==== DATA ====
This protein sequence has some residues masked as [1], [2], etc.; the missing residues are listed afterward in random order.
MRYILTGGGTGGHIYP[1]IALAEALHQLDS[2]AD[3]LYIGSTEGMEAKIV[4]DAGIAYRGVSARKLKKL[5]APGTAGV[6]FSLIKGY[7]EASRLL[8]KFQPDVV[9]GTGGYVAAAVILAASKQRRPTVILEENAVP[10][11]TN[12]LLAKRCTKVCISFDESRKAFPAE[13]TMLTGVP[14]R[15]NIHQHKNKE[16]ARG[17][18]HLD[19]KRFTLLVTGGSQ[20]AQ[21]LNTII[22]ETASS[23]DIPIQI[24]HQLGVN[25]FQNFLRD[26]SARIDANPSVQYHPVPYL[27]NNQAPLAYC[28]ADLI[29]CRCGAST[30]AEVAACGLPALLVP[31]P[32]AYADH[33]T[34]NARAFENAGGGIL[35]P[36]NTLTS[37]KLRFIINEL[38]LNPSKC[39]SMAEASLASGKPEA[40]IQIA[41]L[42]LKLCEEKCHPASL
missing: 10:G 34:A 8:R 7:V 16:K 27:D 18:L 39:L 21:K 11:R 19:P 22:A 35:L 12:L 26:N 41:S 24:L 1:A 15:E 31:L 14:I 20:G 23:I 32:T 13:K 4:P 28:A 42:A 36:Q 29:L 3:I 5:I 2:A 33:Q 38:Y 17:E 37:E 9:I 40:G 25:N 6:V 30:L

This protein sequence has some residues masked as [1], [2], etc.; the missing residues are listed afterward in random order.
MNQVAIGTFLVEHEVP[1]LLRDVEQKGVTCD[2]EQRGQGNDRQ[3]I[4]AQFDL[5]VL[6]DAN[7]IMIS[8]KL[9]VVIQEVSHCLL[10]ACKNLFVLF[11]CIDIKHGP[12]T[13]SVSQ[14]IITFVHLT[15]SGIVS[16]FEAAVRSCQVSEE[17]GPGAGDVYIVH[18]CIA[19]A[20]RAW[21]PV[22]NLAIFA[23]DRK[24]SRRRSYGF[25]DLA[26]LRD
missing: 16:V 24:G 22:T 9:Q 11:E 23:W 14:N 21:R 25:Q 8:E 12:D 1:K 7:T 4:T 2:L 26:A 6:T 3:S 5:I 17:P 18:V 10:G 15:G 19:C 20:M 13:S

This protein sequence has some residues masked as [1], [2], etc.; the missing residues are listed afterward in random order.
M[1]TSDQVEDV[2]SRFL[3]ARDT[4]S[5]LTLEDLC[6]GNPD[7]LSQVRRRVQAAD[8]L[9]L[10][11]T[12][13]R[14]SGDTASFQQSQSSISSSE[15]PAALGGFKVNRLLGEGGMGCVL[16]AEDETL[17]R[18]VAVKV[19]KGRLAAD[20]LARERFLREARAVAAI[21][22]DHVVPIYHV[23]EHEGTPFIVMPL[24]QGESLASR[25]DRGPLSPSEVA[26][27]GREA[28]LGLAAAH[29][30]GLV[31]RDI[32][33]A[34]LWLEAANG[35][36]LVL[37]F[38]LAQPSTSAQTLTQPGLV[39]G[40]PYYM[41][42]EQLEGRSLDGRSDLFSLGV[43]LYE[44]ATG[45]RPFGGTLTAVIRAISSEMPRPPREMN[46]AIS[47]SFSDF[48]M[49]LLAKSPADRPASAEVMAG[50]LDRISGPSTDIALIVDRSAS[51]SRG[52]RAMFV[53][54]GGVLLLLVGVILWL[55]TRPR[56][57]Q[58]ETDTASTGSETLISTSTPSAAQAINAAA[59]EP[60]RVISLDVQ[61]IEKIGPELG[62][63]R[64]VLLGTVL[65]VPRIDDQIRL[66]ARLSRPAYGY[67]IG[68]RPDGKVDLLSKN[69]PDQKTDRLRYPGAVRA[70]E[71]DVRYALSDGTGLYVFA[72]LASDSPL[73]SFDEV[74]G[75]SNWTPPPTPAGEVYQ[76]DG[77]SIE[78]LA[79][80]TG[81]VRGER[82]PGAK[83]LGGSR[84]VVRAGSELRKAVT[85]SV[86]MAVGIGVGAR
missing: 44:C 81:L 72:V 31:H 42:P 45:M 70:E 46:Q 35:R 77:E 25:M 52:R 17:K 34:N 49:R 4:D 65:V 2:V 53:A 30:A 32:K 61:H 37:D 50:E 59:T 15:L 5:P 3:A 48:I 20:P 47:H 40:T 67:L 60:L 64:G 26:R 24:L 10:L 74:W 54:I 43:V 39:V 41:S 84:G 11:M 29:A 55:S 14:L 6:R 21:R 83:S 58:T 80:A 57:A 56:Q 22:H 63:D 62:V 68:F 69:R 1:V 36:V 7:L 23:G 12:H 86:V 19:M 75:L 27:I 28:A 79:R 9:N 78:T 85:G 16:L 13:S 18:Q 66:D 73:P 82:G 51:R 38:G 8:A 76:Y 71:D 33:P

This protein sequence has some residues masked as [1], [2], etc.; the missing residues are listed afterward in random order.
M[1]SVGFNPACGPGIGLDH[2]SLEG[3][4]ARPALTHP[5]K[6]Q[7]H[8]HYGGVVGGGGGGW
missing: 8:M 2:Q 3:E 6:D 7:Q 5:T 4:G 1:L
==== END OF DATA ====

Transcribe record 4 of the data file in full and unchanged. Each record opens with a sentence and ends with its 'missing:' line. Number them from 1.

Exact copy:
This protein sequence has some residues masked as [1], [2], etc.; the missing residues are listed afterward in random order.
M[1]SVGFNPACGPGIGLDH[2]SLEG[3][4]ARPALTHP[5]K[6]Q[7]H[8]HYGGVVGGGGGGW
missing: 8:M 2:Q 3:E 6:D 7:Q 5:T 4:G 1:L